Aramaic was the everyday language used by the Jews in the period of the Mishnah and Talmud, but some of them also spoke and read Greek, and thus there are also funerary inscriptions in that language. The two Aramaic inscriptions mention individuals referred to as "rabbis" who were buried in the western cemetery of Zippori; their names have not yet been deciphered.There is also a good photo of the Jose inscription.
According to Dr. Motti Aviam of the Kinneret Institute for Galilean Archaeology, the importance of the epitaphs lies in the fact that these reflect the everyday life of the Jews of Zippori and their cultural world. Researchers are uncertain as to the meaning of the term "rabbi" at the time when Rabbi Yehuda Ha-Nasi resided in Zippori together with the Tannaim and after him by the Amoraim - the large groups of sages that studied in the city’s houses of learning.
One of the surprises in the newly discovered inscriptions is that one of the deceased was called "the Tiberian". This is already the second instance of someone from Tiberias being buried in the cemetery at Zippori. It is quite possible that Jews from various parts of Galilee were brought to Zippori to be buried in the wake of the important activity carried out there by Rabbi Yehuda Ha-Nasi. Another possibility is that the man moved to Zippori and died there, but wanted to be remembered as someone who originally came from Tiberias.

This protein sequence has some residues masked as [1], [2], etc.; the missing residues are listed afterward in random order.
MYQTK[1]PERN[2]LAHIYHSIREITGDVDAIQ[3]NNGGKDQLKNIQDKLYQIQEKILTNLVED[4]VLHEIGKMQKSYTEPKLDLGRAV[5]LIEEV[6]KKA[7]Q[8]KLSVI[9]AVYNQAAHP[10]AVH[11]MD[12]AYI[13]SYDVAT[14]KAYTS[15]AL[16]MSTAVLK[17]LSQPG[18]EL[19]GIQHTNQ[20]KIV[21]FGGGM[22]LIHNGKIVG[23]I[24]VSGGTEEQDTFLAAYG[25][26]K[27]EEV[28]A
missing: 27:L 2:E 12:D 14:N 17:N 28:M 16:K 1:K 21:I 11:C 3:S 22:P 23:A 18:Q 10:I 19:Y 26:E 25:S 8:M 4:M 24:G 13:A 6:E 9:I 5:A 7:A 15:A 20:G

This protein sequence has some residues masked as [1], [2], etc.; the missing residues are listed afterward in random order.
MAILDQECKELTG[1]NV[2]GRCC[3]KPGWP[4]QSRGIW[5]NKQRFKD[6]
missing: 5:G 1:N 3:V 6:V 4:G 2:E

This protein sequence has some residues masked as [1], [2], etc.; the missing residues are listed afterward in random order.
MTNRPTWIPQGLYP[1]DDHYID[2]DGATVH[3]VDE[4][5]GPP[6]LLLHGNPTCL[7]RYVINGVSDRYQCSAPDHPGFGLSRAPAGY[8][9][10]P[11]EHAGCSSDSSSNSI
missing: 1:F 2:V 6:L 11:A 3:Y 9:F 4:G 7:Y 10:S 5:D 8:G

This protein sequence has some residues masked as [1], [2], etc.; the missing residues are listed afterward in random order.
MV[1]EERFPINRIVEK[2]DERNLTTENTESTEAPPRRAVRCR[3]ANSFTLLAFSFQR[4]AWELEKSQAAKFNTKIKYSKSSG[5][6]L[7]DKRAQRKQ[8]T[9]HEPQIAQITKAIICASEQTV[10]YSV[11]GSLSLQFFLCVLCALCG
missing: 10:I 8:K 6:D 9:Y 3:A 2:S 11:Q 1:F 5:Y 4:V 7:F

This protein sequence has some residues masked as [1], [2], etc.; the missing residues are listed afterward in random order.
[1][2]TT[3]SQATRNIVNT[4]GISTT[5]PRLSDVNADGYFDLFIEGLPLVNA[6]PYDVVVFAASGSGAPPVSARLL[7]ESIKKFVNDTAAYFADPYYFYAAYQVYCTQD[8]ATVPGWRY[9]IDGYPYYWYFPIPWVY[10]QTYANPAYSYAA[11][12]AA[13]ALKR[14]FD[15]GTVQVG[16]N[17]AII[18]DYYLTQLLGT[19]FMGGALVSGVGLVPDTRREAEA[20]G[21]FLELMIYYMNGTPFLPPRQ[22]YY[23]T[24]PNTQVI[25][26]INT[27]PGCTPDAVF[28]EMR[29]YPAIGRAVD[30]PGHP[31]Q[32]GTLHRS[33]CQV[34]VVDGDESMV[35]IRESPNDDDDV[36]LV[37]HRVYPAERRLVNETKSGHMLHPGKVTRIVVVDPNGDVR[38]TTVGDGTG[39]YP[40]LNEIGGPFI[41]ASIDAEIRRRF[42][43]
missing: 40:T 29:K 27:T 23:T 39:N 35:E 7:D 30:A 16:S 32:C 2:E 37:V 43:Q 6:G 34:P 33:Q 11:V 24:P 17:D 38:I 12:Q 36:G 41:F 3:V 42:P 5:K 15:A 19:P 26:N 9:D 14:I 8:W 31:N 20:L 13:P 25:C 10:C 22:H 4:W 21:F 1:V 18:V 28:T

In the second Aramaic epitaph the word le-olam (forever) appears for the first time in inscriptions found at Zippori. The term le-olam is known from funerary inscriptions in Bet She‘arim and elsewhere and means that the deceased’s burial place will remain his forever and that no one will take it from him. Both inscriptions end with the Hebrew blessing shalom.
The Greek inscription mentions the name Jose, which was very common amongst Jews living in Israel and abroad.
Thursday, January 28, 2016
More on the Tzippori inscriptions
IAA PRESS RELEASE: 1,700-year-old funerary inscriptions exposed in Zippori. Three 1,700 year old funerary inscriptions written in Aramaic and Greek were recently revealed in the ancient cemetery in Moshav Zippori in the north. The two Aramaic inscriptions mention individuals referred to as "rabbis" who were buried in the western cemetery of Zippori; their names have not yet been deciphered. The English press release contains some details not found in the Arutz Sheva article noted yesterday. Excerpt: